Why Dogs Put Their Tail Down

Common
Normal

Introduction

Imagine if your dog couldn’t communicate anything with you. You would never know what he was feeling, and you probably wouldn’t feel anywhere near as attached to your dog as you do. As in any relationship, the ability to communicate leads to a deeper sense of trust and creates a strong and healthy bond between human and dog. Dogs have many effective ways of communicating with human beings, including the position and motion of their tails. Some of these statements, like a happily wagging tail, seem loud and clear. Yet others require a bit more deciphering, and they can sometimes mean more than one thing depending on the context of the rest of the body. Here’s what it could mean when your dog’s tail is down, and when to know if the problem is more than just mood.

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The Root of the Behavior

The expression “like a dog with his tail between his legs” generally translates to a humbled, submissive, or recently repentant person. There is a lot of truth in this expression! Dogs bring their tails between their legs whenever they feel that they are in trouble, when they have just been punished for bad behavior, or when they feel stressed or anxious. A tenser, lower tail translates to deeper stress, guilt, or fear. In other words, a dog with his tail hanging kind of low is not as stressed or sorry as a dog with his tail tucked tightly between his legs. Dogs that are frequently or constantly tensed up with their tails low are showing that they are under considerable stress, and if you notice this behavior, you can try removing stress or anxiety-inducing triggers from your dog’s environment.

While tucking a tail between the legs is a more extreme form of this communication, it is important to note that one of the signs of a relaxed, completely comfortable dog is a low, relaxed tail. In this case, your dog is simply allowing his tail to rest along its natural curve. As a means of comparison, the human hand rests naturally at a significant curve inward. Making a fist closes all of the fingers the rest of the way, and usually represents stress, anger, or frustration. When a person is relaxed, their hands tend to rest in the semi-closed, natural state, and the same goes for a dog’s tail. The exact resting position of the tail will vary depending on breed and tail length, but the generally relaxed state will be clearly communicated in the dog’s overall body language.

A chronically low hanging tail may not always be communicating anything at all; it may be the result of a medical condition. Several different dog breeds are prone to a condition called limber tail syndrome. There are several different terms for the condition—cold water tail, broken wag, dead tail—each identifying a condition in which a dog’s tail seems to hang completely limp and stop working suddenly. The cause is thought to be overexertion, and the symptoms are the result of what amounts to a muscle strain in the dog’s tail muscles. In most cases, the tail will return to normal after a week or so of rest, with little to no treatment necessary.

Encouraging the Behavior

Just like people, different dogs have different personality types that make them more or less anxious, fretful, excitable, stressed, and playful. Dogs that tend to be more fearful are more likely to have their tails down and tucked between their legs, but that doesn’t mean that they aren’t capable of living healthy, happy dog lives. The key is to learn what stresses your dog out, and patiently approach redirecting fearfulness until your dog is comfortable with his surroundings. In most cases, you will not be able to eliminate all stressors from a fearful dog’s life, nor should you attempt to. Focus on helping your dog adjust to his immediate fears and to his immediate living situation. Doing so will eliminate the majority of stress and anxiety from your dog’s life, which in turn may enable further confidence and curiosity.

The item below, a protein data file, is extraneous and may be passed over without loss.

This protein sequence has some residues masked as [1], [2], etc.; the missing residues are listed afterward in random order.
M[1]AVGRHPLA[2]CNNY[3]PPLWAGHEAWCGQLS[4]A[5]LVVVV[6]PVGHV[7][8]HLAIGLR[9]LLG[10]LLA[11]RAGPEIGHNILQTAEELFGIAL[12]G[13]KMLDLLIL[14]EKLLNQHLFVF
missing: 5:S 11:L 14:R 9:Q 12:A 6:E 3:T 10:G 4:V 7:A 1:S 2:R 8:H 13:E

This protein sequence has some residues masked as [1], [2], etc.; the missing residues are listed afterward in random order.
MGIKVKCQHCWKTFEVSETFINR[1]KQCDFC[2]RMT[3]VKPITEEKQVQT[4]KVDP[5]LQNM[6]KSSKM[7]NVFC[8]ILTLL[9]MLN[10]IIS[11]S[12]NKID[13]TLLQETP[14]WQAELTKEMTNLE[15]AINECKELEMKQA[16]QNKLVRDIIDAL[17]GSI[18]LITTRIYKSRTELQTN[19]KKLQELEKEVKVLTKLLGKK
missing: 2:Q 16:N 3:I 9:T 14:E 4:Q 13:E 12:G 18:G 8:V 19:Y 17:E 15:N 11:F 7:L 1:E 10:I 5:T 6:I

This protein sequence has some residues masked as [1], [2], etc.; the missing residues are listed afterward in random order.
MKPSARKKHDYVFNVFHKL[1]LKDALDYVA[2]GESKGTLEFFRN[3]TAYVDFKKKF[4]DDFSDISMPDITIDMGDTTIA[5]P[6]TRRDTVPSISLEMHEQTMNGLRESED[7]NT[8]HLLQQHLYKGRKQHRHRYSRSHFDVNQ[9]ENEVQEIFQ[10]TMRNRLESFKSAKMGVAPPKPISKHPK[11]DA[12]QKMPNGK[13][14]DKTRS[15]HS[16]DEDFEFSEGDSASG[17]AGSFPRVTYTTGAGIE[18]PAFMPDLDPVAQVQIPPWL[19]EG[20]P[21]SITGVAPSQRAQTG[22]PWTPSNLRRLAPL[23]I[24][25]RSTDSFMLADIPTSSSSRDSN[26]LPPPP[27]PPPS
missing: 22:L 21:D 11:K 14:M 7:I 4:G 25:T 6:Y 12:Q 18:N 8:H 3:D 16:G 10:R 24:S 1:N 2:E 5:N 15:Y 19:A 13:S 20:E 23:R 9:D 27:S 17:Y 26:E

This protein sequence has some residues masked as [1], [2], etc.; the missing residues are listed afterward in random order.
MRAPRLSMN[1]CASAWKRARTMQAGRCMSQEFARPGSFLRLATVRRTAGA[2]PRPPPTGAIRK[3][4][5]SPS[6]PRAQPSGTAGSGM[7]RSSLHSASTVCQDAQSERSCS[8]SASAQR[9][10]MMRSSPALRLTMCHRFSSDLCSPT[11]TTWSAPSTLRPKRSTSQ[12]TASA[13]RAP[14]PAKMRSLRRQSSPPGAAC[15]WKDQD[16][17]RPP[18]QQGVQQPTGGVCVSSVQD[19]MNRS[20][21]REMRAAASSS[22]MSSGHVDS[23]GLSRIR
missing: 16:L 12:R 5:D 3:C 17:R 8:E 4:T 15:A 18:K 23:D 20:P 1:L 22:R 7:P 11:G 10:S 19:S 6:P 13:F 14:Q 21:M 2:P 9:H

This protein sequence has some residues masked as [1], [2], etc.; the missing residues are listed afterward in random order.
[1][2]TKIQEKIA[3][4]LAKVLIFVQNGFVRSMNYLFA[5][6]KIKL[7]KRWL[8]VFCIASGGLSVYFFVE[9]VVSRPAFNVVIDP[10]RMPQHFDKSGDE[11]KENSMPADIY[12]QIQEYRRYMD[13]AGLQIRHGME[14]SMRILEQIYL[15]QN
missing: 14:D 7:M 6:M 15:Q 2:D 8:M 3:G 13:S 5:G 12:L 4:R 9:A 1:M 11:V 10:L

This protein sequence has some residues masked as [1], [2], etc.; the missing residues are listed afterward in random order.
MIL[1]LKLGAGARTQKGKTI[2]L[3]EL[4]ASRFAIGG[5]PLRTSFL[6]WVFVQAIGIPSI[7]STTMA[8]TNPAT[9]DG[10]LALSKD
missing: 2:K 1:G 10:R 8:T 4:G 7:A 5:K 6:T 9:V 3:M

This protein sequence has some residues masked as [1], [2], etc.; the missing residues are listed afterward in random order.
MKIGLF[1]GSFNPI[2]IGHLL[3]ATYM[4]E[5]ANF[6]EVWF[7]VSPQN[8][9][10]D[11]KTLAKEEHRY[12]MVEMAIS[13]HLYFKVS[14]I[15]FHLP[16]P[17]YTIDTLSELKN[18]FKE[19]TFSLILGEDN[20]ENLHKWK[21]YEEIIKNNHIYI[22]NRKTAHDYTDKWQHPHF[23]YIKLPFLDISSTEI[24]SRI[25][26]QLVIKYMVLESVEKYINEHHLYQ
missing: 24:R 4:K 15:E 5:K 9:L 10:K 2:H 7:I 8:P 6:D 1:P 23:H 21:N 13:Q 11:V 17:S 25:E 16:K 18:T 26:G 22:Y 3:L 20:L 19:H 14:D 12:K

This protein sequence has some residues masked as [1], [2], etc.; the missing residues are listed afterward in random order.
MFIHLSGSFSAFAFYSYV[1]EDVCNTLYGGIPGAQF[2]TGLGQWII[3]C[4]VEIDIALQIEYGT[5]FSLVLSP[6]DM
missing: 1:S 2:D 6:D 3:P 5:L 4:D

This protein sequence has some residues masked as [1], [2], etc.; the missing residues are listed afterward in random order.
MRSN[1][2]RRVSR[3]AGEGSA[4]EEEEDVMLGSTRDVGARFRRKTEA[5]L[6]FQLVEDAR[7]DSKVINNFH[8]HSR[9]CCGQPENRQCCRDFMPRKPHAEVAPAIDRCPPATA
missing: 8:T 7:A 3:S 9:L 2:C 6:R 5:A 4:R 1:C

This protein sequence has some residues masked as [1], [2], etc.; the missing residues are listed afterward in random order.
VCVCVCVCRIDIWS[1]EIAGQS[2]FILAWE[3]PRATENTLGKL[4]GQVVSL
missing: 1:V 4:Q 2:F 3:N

Sporting dogs with long, active tails are most at risk for experiencing limber tail syndrome in their lifetimes. In many cases, the tail will suddenly become limp following a time of prolonged play. Swimming for a long period of time often causes the condition. The difference between limber tail syndrome and a more serious spinal or tailbone problem is the sudden change, from perfectly normal to absolutely limp. Although the condition seems painful, it does not seem to cause dogs any pain beyond the tenderness that you might feel after a good workout. Simply encourage your dog to rest and take it easy, and in a week or so, your dog’s tail should be back to happily wagging away.

Other Solutions and Considerations

Since limber tail syndrome is a known but not fully understood condition, it can be easy to mistake it for something more serious. If your dog seems to be in considerable pain, avoids his tail, and keeps his tail at a low or awkward angle, there may be a more serious spine condition that a veterinarian should address. This could include anything from a fracture to bone cancer, and any condition of this nature will need to be diagnosed and treated by a veterinarian. Both x-rays and a physical exam are necessary for ruling out any serious conditions, and if you are unsure of the exact nature of your dog’s injury, it may be a good idea to take your dog in for a physical exam anyways. 

Conclusion

Learning to communicate with your dog and reading his body language always leads to a stronger bond between you and your best friend. It will make you a better caretaker, which in turn will give you a greater sense of reward in caring for your dog. See what you can learn from your dog’s tail today, and you may find yourself more in tune with your own body language of the body language of your peers.